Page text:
Southern Word of the Day (Part 3)
Southern Word of the Day (Part 2)
Southern Word of the Day (Part 1)

Southern Word of the Day (Part 4)

Here is the latest installment of my favorite Southern words, and perhaps Jeff Foxworthy has used these too.  No plagiarism is intended here; I can only plead ignorance, which for me is not a stretch at all.

Ratified.  Usage: “I could have killed that ratified had my pistol with me in the kitchen.”

Fertilize.  Usage: “Earl’s gonna pay dearly fertilize he’s been telling about Billy Bob and Charlene.”

Barn.  Usage: “Times have been tough lately, and we’ve been barn money from my parents just to make payments on the truck.”

Bayou.  Usage: “Do you mind if I sit bayou at Thanksgiving dinner?”

Canopy.  Usage: “I know we’re in a hurry, but canopy before we go?”

Nominee.  Usage: “I fell off the four-wheeler and nominee is swollen and hurts something awful.”

Doctorate.  Usage: “Billy Bob cut his hand, and Charlene needs to doctorate before it gets infected.”

Commodious.  Usage: “Quick! Somebody run in there and tell Billy Bob that the commodious on is clogged up!”

Shawls.  Usage: “This casserole dish left from homecoming at the church last Sunday isn’t ours, so I guess its shawls.”

Automated.  Usage: “It’s almost midnight. Billy Bob and Charlene automated home by now.”

Benefited.  Usage: “Billy Bob’s already benefited for his tux, and he’s a-getting real excited about being the best man at my wedding.”

Coffin.  Usage: “This summer cold has got me coffin up a storm!”

Southern Word of the Day (Part 3)
Southern Word of the Day (Part 2)
Southern Word of the Day (Part 1)

Southern Word of the Day (Part 2)

This is the second installment of Southern words.  For the last couple of years, I have been entertaining myself (not difficult) and my Facebook Friends with posts that I have coined “The Southern Word of the Day.”  Obviously, this gig is a direct rip-off of the comedian Jeff Foxworthy’s redneck words, and there is certainly some overlap.  However, I have imposed some rules on myself that Foxworthy didn’t always follow. For instance, I only use legitimate English-language words, which includes the occasional place name but mostly just regular words.  So I would never use Foxworthy’s “widgedidga” because it isn’t a legitimate word, even though it clearly is a phonetically-correct Southern word that translates to “with you did you.”  So Foxworthy’s word “mayonnaise” as a substitute for “man there is” serves as a good example of my method.  I also try to stay away from the simple two-syllable rip-offs like aster = asked her, or cider = beside her, or otter = ought to, or stark = it’s dark.

I have decided to put together a list of my favorite Southern words that I have posted, and perhaps Jeff Foxworthy has used these too.  No plagiarism is intended here; I can only plead ignorance, which for me is not a stretch at all.

Memberships.  Usage: “Back in the day when we was bar hoppin’ on River Street in Savannah, I memberships used to come by on the river so close you thought you could reach out and touch ’em.”

Artichoke.  Usage: “As cold as it’s been lately, you really artichoke that lawnmower engine before you try to crank it.”

Classified.  Usage: “I’d have been early to classified been able to find a parking place on campus.”

Tortoise.  Usage: “It scared me when I saw Billy Bob coming tortoise with that chain saw in his hands.”

Animator.  Usage: “The hamburger would be so much better if you’d put some bacon animator on it.”

Diversity.  Usage: “Earl did a good job singing, but I don’t think I’ve ever heard diversity was singing on that song at the Uncle Ned’s funeral.”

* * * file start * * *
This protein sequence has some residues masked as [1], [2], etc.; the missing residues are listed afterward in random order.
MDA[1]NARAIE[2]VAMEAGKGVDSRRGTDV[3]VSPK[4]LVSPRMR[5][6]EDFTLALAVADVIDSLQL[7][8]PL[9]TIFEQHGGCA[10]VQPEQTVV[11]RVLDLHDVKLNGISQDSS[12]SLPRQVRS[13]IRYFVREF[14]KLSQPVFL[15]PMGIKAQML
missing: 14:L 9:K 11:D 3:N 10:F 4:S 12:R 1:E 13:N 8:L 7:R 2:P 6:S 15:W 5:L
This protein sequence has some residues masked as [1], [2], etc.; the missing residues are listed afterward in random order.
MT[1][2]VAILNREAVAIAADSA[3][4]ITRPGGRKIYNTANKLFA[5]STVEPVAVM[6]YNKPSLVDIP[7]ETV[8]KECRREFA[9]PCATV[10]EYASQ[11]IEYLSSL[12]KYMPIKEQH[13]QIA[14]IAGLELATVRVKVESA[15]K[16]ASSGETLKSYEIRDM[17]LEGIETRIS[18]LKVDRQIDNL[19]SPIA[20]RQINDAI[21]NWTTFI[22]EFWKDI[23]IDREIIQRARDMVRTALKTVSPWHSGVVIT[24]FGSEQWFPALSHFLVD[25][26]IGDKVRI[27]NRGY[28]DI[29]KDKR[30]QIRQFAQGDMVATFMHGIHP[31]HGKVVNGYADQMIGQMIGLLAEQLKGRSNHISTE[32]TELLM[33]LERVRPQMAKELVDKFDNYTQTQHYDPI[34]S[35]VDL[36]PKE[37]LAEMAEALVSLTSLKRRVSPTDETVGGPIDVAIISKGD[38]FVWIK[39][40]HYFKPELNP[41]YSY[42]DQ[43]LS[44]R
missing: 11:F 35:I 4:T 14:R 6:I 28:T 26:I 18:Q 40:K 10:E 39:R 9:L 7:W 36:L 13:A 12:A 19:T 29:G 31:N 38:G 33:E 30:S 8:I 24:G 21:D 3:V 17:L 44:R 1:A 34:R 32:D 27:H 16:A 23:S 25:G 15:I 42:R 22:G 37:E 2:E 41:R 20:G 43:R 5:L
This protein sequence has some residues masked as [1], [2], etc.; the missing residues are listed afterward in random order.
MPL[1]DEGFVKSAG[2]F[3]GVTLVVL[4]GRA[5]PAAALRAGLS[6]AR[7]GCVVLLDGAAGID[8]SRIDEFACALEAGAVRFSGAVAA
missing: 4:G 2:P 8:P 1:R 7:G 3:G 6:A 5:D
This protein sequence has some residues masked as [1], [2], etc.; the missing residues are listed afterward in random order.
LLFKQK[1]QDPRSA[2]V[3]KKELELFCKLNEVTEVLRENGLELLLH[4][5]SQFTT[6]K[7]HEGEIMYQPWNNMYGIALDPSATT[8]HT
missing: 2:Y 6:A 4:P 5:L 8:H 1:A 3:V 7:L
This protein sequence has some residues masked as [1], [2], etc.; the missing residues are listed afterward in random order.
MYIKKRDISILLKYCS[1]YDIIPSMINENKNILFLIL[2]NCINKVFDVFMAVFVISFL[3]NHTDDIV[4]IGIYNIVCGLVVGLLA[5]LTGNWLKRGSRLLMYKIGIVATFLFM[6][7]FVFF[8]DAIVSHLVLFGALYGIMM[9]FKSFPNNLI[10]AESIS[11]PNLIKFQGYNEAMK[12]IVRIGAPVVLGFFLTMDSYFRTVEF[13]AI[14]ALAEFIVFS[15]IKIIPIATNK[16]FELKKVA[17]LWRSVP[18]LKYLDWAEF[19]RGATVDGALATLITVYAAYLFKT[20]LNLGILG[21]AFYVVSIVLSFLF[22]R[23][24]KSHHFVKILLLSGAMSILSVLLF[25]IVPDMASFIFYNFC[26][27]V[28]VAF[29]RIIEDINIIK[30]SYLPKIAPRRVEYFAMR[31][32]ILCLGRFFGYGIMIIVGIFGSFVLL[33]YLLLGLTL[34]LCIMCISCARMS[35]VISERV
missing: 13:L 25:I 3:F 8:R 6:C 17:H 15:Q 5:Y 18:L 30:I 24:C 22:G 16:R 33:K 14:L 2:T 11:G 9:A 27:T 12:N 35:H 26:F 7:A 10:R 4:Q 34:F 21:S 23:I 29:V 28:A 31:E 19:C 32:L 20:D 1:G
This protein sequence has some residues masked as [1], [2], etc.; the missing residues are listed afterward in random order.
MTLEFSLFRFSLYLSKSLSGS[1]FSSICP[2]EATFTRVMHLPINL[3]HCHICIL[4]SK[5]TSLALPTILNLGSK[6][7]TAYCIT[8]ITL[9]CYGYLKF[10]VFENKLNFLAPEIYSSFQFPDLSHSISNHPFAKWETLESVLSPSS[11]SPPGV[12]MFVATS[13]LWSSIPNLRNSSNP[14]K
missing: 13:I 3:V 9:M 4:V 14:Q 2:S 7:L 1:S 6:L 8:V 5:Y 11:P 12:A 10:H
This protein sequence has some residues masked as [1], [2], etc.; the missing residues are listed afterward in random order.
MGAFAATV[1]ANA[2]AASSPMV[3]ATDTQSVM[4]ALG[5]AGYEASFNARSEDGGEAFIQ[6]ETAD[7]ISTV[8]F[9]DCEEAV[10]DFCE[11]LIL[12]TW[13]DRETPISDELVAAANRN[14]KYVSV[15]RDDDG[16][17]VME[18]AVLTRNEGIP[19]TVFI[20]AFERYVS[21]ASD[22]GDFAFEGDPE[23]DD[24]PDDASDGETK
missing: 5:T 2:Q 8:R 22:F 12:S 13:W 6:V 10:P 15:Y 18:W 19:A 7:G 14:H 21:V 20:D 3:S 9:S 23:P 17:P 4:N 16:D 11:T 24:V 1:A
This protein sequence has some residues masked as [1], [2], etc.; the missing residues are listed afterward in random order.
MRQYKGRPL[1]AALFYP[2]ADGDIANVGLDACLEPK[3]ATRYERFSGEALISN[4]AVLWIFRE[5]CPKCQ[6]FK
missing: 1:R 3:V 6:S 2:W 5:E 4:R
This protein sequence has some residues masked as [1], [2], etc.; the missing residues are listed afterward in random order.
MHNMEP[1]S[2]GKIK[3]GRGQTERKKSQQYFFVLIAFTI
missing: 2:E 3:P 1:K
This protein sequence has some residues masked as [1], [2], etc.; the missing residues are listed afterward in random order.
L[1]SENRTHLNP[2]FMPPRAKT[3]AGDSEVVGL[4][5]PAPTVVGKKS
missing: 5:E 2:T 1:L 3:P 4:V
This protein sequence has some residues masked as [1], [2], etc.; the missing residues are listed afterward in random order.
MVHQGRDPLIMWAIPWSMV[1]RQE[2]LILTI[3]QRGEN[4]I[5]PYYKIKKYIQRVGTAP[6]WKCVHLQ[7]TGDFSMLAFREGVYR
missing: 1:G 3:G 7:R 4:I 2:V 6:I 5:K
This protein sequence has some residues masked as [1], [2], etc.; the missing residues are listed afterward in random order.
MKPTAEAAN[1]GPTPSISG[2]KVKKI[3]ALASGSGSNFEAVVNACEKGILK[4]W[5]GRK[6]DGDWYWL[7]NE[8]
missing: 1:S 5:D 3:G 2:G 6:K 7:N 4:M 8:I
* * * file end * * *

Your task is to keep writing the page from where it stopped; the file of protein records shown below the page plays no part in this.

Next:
Mariner.  Usage: “I heard Billy Bob was dating Charlene; then the next thing I know he was mariner.  I wonder if she’s in trouble?”

Hibachi.  Usage: “How can you say Billy Bob don’t love you when hibachi that brand new set of steak knives just last month?”

Southern Word of the Day (Part 1)

Southern Word of the Day

For the last couple of years, I have been entertaining myself (not difficult) and my Facebook Friends with posts that I have coined “The Southern Word of the Day.”  Obviously, this gig is a direct rip-off of the comedian Jeff Foxworthy’s redneck words, and there is certainly some overlap.  However, I have imposed some rules on myself that Foxworthy didn’t always follow. For instance, I only use legitimate English-language words, which includes the occasional place name but mostly just regular words.  So I would never use Foxworthy’s “widgedidga” because it isn’t a legitimate word, even though it clearly is a phonetically-correct Southern word that translates to “with you did you.”  So Foxworthy’s word “mayonnaise” as a substitute for “man there is” serves as a good example of my method.  I also try to stay away from the simple two-syllable rip-offs like aster = asked her, or cider = beside her, or otter = ought to, or stark = it’s dark.

I have decided to put together a list of my favorite Southern words that I have posted, and perhaps Jeff Foxworthy has used these too.  No plagiarism is intended here; I can only plead ignorance, which for me is not a stretch at all.

Fornication.  Usage: “Charlene’s dress is perfect fornication like tonight.”

Covetous.  Usage: “It was so cold that Momma pulled out a blanket and covetous up with it.”

Quesadilla.  Usage: “You need to have your brights on in quesadilla runs out in front of us.”

Spectators.  Usage: “Broccoli is fine, but I spectators would taste a whole lot better with that steak.”

Anemone.  Usage: “I was running just fine anemone started hurting, and I had to stop.”

Ammonia.  Usage: “Would you come open the door?  Ammonia front porch!”

Motif.  Usage: “Billy Bob would smile more if he just had motif.”

Enema.  Usage: “My mother-in-law is always sticking her nose enema business.”

Pasteurize.  Usage: “I walked right pasteurize, and you didn’t even see me!”

September.  Usage: “We have grown everything on that 40 acres you can imagine September.”

Annuity.  Usage: “He was having trouble getting it out, but annuity was trying to say.”

Annihilator.  Usage: “We got stuck in traffic and ended up getting there annihilator than we thought we would.”